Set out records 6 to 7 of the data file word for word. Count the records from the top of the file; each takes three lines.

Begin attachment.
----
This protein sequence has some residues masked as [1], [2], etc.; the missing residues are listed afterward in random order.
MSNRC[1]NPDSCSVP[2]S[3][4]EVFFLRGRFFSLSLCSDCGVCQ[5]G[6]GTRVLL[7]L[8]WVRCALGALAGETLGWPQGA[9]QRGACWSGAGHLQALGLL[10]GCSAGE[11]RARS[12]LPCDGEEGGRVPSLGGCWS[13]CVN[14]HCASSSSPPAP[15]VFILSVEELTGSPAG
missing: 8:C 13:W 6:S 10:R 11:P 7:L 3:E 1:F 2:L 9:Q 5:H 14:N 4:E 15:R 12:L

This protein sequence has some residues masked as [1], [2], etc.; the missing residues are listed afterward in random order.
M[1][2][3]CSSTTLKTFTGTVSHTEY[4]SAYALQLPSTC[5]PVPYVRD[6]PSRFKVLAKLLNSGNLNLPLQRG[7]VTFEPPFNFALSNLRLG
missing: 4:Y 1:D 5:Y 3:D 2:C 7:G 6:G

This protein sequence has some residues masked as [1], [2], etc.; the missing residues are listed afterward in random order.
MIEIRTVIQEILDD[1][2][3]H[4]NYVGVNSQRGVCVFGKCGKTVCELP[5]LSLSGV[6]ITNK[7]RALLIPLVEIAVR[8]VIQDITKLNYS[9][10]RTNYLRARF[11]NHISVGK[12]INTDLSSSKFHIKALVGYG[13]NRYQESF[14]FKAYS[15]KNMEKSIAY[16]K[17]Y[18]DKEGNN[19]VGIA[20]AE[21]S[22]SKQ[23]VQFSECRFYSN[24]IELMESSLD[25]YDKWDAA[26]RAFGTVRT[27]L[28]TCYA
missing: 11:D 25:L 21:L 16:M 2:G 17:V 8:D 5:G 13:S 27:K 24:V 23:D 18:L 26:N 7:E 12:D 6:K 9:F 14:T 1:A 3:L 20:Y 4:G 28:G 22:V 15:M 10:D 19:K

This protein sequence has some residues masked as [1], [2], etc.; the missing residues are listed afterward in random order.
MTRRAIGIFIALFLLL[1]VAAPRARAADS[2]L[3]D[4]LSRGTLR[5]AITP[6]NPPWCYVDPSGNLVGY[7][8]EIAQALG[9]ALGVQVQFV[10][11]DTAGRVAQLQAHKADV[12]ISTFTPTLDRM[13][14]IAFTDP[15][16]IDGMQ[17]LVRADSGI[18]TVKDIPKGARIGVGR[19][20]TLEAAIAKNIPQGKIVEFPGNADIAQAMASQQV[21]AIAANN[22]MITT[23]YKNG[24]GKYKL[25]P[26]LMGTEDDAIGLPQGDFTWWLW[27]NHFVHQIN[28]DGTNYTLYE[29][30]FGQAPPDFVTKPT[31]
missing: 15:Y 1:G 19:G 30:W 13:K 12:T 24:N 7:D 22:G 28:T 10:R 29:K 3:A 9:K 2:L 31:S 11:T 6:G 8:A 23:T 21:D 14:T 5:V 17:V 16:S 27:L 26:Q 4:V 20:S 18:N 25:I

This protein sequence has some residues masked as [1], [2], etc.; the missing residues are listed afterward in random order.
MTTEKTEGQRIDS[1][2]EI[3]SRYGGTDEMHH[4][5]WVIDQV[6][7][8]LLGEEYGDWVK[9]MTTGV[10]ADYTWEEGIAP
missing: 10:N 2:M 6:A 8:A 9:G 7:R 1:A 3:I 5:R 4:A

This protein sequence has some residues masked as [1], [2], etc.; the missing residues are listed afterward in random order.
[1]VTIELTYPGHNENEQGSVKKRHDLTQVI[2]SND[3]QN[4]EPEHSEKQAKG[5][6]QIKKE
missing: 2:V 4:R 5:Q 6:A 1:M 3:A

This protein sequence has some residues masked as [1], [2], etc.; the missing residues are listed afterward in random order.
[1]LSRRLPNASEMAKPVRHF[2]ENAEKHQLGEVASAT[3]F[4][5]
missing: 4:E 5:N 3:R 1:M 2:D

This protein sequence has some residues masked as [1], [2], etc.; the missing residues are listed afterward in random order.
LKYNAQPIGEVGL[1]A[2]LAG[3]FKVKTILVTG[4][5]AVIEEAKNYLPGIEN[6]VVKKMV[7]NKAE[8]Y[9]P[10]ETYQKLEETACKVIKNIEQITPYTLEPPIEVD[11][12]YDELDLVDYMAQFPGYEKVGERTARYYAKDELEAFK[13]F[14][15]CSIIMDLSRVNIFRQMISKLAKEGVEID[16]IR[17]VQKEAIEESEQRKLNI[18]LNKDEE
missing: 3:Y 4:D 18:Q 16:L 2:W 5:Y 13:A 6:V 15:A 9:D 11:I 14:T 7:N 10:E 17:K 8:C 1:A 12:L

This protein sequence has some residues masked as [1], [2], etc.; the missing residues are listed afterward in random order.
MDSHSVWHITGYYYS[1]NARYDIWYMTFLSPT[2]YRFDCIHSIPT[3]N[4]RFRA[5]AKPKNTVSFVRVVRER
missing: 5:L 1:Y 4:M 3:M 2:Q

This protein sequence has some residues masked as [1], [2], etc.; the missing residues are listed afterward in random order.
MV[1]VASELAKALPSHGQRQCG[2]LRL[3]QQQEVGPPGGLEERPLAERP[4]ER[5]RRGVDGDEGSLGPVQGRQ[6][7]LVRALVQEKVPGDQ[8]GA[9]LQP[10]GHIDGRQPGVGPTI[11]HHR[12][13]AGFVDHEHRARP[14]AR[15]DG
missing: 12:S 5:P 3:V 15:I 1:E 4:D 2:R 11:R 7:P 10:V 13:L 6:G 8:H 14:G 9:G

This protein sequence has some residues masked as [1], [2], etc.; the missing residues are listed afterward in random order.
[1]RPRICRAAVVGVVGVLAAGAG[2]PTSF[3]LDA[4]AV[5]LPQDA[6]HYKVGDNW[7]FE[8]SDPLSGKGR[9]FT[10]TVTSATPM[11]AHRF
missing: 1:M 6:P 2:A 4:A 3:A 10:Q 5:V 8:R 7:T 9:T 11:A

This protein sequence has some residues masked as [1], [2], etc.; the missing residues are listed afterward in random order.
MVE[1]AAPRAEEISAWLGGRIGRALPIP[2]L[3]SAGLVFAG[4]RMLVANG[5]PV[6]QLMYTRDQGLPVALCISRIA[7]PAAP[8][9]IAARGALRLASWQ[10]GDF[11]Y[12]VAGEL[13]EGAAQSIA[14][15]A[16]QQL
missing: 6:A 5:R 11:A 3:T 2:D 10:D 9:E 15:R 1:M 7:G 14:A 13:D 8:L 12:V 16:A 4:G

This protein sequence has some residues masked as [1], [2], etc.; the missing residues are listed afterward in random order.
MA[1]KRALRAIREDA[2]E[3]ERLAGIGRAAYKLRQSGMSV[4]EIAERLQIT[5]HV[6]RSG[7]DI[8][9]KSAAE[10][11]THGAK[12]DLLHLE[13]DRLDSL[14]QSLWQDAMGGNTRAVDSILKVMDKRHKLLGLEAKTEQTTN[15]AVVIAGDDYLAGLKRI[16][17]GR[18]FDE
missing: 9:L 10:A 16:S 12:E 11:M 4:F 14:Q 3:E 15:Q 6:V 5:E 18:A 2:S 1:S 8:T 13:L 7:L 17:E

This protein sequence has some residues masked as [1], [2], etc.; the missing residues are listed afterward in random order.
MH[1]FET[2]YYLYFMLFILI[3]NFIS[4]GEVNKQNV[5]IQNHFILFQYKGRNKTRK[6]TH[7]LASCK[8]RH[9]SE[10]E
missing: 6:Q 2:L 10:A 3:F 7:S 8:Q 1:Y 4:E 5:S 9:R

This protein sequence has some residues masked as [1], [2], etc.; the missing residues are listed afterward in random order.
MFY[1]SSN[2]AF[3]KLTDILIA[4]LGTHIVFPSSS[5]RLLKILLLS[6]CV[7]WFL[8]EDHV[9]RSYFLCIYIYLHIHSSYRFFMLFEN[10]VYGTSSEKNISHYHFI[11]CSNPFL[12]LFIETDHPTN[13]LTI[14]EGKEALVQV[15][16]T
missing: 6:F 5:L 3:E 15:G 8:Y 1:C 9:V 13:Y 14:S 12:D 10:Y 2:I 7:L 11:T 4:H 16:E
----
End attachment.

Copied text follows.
This protein sequence has some residues masked as [1], [2], etc.; the missing residues are listed afterward in random order.
[1]VTIELTYPGHNENEQGSVKKRHDLTQVI[2]SND[3]QN[4]EPEHSEKQAKG[5][6]QIKKE
missing: 2:V 4:R 5:Q 6:A 1:M 3:A

This protein sequence has some residues masked as [1], [2], etc.; the missing residues are listed afterward in random order.
[1]LSRRLPNASEMAKPVRHF[2]ENAEKHQLGEVASAT[3]F[4][5]
missing: 4:E 5:N 3:R 1:M 2:D